Understanding the adaptive changes that alter the function of proteins during evolution is an important question for biology and medicine. The increasing number of completely sequenced genomes from closely related organisms, as well as individuals within species, facilitates systematic detection of recent selection events by means of comparative genomics.
We have used genome-wide strain-specific single nucleotide polymorphism data from 64 strains of budding yeast (Saccharomyces cerevisiae or Saccharomyces paradoxus) to determine whether adaptive positive selection is correlated with protein regions showing propensity for different classes of structure conformation. Data from phylogenetic and population genetic analysis of 3,746 gene alignments consistently shows a significantly higher degree of positive Darwinian selection in intrinsically disordered regions of proteins compared to regions of alpha helix, beta sheet or tertiary structure. Evidence of positive selection is significantly enriched in classes of proteins whose functions and molecular mechanisms can be coupled to adaptive processes and these classes tend to have a higher average content of intrinsically unstructured protein regions.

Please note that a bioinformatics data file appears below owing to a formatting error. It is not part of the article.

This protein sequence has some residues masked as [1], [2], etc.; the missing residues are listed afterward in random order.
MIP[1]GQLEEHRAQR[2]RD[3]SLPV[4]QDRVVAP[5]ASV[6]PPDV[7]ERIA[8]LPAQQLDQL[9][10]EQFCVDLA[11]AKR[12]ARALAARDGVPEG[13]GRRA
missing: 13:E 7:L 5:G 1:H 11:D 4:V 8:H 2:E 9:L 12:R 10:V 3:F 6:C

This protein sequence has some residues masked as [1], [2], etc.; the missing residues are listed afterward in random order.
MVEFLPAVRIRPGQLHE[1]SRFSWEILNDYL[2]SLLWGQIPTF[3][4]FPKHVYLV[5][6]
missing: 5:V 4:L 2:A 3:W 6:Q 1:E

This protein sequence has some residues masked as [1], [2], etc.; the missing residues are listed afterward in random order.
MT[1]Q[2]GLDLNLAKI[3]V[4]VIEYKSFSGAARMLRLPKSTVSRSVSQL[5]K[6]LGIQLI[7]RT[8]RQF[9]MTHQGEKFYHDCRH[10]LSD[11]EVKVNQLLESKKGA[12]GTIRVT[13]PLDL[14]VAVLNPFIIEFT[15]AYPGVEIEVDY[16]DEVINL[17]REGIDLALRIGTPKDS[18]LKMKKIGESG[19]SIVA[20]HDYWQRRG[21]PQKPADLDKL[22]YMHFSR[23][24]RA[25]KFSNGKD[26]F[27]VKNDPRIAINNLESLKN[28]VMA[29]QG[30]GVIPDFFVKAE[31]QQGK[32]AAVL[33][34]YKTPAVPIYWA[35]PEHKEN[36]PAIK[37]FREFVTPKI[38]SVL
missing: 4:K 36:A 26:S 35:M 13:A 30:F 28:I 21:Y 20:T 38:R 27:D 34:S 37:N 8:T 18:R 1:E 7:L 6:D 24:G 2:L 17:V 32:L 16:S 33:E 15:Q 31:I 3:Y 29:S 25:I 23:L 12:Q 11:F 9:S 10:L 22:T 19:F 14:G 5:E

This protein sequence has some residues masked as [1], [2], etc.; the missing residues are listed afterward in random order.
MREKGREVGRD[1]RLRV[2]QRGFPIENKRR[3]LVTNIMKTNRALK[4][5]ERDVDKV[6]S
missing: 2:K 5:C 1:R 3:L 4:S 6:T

We suggest that intrinsically disordered protein regions may be important for the production and maintenance of genetic variation with adaptive potential and that they may thus be of central significance for the evolvability of the organism or cell in which they occur.